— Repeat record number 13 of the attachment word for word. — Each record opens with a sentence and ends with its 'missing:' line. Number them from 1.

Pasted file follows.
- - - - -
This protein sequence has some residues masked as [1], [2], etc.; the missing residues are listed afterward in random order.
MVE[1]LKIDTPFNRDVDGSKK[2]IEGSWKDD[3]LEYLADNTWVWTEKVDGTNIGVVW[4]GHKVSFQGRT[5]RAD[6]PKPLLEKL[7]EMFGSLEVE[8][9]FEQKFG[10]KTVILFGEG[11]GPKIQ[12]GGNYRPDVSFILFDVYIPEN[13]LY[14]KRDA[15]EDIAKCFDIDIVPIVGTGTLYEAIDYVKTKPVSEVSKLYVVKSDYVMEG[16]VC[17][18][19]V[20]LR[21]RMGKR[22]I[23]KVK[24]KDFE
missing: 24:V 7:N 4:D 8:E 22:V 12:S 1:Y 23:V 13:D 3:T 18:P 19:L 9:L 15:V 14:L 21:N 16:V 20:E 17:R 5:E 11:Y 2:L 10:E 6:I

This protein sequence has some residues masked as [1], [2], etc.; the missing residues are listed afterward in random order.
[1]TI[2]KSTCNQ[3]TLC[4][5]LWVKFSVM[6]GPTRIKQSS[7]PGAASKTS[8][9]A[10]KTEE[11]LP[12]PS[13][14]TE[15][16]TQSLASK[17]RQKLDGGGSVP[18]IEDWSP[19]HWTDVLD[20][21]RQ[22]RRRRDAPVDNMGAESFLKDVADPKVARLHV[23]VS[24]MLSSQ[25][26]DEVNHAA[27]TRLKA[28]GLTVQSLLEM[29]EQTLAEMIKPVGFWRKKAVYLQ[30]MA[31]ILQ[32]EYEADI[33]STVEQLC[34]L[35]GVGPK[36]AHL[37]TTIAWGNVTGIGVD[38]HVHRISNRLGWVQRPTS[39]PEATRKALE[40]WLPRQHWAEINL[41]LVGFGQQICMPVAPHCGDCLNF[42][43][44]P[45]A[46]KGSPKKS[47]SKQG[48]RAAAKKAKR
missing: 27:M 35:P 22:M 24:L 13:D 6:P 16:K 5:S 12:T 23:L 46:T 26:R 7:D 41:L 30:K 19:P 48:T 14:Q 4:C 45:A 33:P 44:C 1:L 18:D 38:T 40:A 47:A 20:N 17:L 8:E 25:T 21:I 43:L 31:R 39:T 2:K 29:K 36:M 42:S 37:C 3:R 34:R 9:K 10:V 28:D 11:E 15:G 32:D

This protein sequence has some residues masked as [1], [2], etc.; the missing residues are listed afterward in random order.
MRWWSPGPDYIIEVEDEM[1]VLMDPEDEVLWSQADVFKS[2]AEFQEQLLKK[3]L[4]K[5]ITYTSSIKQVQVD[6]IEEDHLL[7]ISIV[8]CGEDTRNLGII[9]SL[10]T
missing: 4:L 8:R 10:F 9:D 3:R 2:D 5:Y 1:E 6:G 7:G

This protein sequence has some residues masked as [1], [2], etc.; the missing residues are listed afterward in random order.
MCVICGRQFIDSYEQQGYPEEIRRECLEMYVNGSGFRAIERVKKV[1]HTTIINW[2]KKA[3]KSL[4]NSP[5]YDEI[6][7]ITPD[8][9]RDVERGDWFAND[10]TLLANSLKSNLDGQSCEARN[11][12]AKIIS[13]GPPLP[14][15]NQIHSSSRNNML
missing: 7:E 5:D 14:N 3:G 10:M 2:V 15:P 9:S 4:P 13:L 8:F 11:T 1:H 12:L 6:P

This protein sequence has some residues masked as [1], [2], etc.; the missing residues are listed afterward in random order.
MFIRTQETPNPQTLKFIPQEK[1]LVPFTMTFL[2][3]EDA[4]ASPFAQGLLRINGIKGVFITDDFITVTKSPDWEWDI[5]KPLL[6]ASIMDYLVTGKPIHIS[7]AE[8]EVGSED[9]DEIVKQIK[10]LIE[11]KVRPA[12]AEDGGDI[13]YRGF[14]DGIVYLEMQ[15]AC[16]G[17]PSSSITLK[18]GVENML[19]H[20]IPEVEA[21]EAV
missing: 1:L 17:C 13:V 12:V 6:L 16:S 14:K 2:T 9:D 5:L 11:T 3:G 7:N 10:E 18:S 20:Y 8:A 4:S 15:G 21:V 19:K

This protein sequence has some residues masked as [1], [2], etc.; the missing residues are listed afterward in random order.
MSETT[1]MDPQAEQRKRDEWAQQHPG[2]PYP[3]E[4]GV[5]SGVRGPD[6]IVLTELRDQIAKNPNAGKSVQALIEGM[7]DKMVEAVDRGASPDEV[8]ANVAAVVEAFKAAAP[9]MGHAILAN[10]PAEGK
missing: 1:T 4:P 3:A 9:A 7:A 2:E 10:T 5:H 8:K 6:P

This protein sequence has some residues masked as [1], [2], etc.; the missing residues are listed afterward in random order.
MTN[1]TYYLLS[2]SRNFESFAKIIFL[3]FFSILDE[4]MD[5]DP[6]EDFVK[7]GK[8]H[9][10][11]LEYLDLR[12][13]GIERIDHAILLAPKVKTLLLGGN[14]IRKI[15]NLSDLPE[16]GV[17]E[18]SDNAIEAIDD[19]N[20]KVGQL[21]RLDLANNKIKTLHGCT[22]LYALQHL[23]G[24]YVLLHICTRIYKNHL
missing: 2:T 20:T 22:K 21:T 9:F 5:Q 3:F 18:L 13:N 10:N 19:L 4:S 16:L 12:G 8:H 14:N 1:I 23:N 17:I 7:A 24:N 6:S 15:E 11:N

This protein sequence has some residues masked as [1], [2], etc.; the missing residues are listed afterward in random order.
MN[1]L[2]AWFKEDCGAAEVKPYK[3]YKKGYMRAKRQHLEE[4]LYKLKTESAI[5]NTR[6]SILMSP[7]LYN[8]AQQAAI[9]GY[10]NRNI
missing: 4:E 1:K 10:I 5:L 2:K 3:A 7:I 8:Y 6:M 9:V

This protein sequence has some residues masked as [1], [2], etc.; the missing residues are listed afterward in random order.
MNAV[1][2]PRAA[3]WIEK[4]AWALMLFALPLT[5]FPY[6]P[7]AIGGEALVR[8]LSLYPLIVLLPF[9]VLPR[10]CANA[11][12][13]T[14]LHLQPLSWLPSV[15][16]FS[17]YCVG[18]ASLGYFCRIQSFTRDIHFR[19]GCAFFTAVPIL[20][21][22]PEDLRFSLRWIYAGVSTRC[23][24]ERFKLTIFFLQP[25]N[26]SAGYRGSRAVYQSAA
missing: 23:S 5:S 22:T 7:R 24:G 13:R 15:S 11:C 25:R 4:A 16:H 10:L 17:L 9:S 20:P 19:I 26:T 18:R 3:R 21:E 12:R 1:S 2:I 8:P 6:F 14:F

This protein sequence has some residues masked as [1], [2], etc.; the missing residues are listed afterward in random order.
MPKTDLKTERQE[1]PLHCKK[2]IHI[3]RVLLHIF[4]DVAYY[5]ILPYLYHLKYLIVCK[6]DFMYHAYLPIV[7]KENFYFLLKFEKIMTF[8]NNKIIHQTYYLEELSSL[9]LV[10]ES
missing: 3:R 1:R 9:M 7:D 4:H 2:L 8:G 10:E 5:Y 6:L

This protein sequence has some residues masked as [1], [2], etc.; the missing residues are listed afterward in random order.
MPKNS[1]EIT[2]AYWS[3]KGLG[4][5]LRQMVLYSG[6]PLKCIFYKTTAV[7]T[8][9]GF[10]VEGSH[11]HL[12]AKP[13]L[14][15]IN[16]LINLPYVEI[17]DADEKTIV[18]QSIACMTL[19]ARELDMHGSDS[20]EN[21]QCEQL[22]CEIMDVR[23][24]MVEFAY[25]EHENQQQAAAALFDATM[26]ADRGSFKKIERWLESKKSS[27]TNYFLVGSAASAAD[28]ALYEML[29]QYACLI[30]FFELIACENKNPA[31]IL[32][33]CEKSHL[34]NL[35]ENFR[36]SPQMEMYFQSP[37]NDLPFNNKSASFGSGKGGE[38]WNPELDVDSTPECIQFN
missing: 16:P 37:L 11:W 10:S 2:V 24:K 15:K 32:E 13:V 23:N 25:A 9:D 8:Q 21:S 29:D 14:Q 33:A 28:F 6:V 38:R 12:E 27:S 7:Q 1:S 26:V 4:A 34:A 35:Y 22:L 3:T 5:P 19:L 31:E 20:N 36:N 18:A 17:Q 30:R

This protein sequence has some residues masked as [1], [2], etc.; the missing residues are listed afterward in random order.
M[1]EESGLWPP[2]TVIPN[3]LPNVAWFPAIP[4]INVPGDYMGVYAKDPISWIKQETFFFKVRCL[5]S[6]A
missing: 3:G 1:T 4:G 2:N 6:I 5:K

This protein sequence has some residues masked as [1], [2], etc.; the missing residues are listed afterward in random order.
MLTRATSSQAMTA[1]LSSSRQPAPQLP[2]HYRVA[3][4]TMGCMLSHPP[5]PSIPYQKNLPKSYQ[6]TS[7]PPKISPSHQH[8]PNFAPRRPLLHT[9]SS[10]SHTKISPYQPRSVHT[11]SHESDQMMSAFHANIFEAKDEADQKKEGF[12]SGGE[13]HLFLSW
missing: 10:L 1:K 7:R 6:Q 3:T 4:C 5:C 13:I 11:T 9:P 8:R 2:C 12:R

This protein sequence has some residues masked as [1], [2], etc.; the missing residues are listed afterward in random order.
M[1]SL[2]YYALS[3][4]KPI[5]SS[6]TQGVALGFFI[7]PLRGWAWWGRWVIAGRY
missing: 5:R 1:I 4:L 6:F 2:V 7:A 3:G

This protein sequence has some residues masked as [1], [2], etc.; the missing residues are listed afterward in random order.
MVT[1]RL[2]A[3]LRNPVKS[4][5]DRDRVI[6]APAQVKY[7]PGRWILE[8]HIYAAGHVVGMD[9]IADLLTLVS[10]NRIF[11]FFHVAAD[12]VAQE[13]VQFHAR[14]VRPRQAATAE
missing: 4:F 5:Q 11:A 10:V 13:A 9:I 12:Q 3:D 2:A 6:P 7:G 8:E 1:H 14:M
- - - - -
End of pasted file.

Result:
This protein sequence has some residues masked as [1], [2], etc.; the missing residues are listed afterward in random order.
MLTRATSSQAMTA[1]LSSSRQPAPQLP[2]HYRVA[3][4]TMGCMLSHPP[5]PSIPYQKNLPKSYQ[6]TS[7]PPKISPSHQH[8]PNFAPRRPLLHT[9]SS[10]SHTKISPYQPRSVHT[11]SHESDQMMSAFHANIFEAKDEADQKKEGF[12]SGGE[13]HLFLSW
missing: 10:L 1:K 7:R 6:Q 3:T 4:C 5:C 13:I 11:T 9:P 8:R 2:C 12:R